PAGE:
Wednesday , October 28 2020

Primer: Smart Home Strategies to Maximize Energy Efficiency

Primer: Smart Home Strategies to Maximize Energy Efficiency

Whether you’re ready to invest in a system for your entire home, or want to start small by installing smart light bulbs or a smart thermostat, more and more homeowners are using automated home tech to improve their home’s energy efficiency. Here are a few strategies to get you on the road to conserving energy and saving money.

Make It Simple

Boosting energy-efficient home automation doesn’t necessarily mean messy or intrusive construction. In fact, the most basic home automation ideas for energy efficiency center on a single switch or appliance, such as a motion-sensing light that knows when a room is occupied.

If you’re looking for an easy upgrade to “dip your toe” in the smart home tech world, consider connecting smart lightbulbs to a home automation hub. This allows you to control them remotely, dimming or turning them on or off. Another simple energy-reducing addition includes plug-and-play smart energy strips. These cut power to an appliance that is plugged in but not in active use, thereby eliminating what is referred to as “phantom load” — when an appliance is on standby but still draws electricity.

One area where your home may already be using smart tech is the thermostat. Many newer thermostats are programmable and allow you to set times of day that your HVAC system heats or cools. More advanced thermostats have the ability to “learn” from your past behavior to predict or fine-tune your home’s heating and cooling needs. Some have geofencing, which means they know how close you are to home, voice control, and app options, as well.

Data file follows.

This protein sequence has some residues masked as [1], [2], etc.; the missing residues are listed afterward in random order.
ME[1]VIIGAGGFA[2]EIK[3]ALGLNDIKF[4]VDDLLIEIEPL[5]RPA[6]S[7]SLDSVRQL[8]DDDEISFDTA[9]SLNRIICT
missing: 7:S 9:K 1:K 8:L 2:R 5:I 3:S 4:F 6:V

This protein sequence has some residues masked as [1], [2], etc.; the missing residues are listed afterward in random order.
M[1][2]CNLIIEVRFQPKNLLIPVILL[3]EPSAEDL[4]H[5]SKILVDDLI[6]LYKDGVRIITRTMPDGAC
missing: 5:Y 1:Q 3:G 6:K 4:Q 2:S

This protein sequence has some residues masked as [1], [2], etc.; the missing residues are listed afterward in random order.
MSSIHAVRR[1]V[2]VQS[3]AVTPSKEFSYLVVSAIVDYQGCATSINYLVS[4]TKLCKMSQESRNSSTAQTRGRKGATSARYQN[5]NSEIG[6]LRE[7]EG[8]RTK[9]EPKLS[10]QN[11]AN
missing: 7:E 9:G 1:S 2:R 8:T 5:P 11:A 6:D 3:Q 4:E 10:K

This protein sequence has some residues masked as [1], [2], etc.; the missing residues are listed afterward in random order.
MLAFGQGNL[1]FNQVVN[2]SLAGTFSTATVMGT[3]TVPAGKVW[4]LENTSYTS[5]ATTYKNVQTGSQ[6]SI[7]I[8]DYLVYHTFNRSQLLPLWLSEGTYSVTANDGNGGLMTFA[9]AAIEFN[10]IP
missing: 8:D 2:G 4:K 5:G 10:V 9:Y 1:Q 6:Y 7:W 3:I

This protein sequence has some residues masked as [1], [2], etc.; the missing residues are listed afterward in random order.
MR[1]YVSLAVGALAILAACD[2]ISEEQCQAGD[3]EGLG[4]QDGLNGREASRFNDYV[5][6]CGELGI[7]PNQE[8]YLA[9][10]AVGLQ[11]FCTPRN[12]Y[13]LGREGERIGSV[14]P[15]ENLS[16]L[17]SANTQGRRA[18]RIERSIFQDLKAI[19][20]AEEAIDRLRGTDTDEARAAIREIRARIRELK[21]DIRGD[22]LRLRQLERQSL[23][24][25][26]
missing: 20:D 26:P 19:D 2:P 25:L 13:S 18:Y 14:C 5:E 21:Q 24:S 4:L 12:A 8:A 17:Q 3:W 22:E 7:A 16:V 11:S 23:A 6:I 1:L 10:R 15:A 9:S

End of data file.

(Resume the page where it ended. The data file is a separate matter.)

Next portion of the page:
Take Advantage of Tech

There are several off-the-shelf tech tools that help measure and monitor energy usage, and allow you to figure out exactly where that energy usage is coming from. From there, you can hone in and control specific appliances to use more energy during off-peak, less expensive times or unplug them altogether if they’re not used often.

In addition, many newer appliances are already equipped with smart options, which makes it very easy to transition to energy-saving technology. A good example is a dryer that reuses hot air or a slow cooker that allows you to control cook times remotely. Smart appliance apps can also alert you to any potentially energy-hogging issues, such as a dirty filter in the refrigerator water source.

Establish a Connection

Once you’ve researched and figured out what energy-efficient products you’d like in your home, the next step is to connect your systems for easier control. Many systems allow you to easily add on new fixtures or additional rooms. For example, there are apps available to control lights throughout your home.

Other types of automation systems don’t just control one home element, they integrate multiple elements like window treatments (open or closed based on season and time of day), thermostat, and lighting. These systems enable homeowners to program potential scenarios (such as “coming home”) and all are controlled through an app, online, or with a remote control or control panel at home.

The best part? Having a system in place can save you from your own forgetfulness, like if you go out of town and forget to close the blinds or lower the heat before you leave.

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